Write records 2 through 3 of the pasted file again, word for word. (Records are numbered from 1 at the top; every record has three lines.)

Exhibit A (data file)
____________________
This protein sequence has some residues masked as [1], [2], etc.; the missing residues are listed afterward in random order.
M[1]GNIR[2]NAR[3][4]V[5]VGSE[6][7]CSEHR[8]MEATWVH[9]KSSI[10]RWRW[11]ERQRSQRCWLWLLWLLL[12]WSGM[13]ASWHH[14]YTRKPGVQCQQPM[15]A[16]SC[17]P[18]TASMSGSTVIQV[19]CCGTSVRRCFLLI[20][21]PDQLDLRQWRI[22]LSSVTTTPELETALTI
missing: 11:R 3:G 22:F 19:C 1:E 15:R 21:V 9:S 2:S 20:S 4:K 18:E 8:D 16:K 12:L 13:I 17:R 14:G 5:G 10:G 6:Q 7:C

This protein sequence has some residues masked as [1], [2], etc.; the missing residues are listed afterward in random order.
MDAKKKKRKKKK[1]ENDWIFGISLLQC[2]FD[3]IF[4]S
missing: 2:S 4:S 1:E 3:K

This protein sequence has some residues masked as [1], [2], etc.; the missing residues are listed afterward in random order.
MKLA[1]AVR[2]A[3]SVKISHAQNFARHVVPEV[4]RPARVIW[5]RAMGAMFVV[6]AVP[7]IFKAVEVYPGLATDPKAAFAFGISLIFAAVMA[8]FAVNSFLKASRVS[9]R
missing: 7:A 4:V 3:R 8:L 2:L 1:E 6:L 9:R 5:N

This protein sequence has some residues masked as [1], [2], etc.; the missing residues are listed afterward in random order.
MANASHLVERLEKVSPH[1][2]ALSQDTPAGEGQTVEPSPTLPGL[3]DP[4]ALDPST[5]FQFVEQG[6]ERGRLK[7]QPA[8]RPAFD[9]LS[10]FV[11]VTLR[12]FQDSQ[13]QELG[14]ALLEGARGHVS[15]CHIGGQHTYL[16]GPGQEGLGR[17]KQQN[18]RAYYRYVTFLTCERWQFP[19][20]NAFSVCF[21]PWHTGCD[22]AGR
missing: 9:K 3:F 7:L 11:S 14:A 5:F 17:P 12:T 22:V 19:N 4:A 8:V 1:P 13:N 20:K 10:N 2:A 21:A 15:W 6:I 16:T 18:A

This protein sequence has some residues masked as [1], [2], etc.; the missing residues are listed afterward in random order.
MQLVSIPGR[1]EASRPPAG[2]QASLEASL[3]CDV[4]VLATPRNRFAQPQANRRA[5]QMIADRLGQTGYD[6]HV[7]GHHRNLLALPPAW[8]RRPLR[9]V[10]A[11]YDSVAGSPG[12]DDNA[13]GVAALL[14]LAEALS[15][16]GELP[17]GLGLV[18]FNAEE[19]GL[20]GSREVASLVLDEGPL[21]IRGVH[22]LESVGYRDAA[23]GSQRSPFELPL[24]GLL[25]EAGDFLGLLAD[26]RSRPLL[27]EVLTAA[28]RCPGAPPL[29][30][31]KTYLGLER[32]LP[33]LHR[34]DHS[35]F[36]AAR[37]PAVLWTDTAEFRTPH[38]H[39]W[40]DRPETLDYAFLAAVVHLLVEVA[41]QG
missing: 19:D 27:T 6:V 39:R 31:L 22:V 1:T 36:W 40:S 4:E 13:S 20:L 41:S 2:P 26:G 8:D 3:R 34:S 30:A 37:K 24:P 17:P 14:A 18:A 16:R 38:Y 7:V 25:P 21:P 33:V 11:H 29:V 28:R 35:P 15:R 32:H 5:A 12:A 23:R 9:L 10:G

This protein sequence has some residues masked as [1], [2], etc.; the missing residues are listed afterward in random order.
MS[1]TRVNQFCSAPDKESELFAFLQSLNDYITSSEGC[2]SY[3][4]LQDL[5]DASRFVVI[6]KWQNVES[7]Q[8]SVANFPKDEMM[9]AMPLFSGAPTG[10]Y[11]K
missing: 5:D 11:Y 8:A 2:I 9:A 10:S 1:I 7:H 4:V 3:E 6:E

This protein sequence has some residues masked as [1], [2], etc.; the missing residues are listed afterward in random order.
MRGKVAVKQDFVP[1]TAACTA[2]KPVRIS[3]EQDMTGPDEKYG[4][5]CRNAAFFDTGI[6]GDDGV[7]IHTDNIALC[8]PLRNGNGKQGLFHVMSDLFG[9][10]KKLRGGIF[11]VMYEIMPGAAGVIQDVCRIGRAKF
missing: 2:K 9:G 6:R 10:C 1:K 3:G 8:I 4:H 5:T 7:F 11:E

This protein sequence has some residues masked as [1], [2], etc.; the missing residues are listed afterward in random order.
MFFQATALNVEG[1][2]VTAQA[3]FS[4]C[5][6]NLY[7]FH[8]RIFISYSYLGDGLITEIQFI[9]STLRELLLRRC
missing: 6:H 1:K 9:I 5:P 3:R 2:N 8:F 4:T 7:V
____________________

This protein sequence has some residues masked as [1], [2], etc.; the missing residues are listed afterward in random order.
MDAKKKKRKKKK[1]ENDWIFGISLLQC[2]FD[3]IF[4]S
missing: 2:S 4:S 1:E 3:K

This protein sequence has some residues masked as [1], [2], etc.; the missing residues are listed afterward in random order.
MKLA[1]AVR[2]A[3]SVKISHAQNFARHVVPEV[4]RPARVIW[5]RAMGAMFVV[6]AVP[7]IFKAVEVYPGLATDPKAAFAFGISLIFAAVMA[8]FAVNSFLKASRVS[9]R
missing: 7:A 4:V 3:R 8:L 2:L 1:E 6:L 9:R 5:N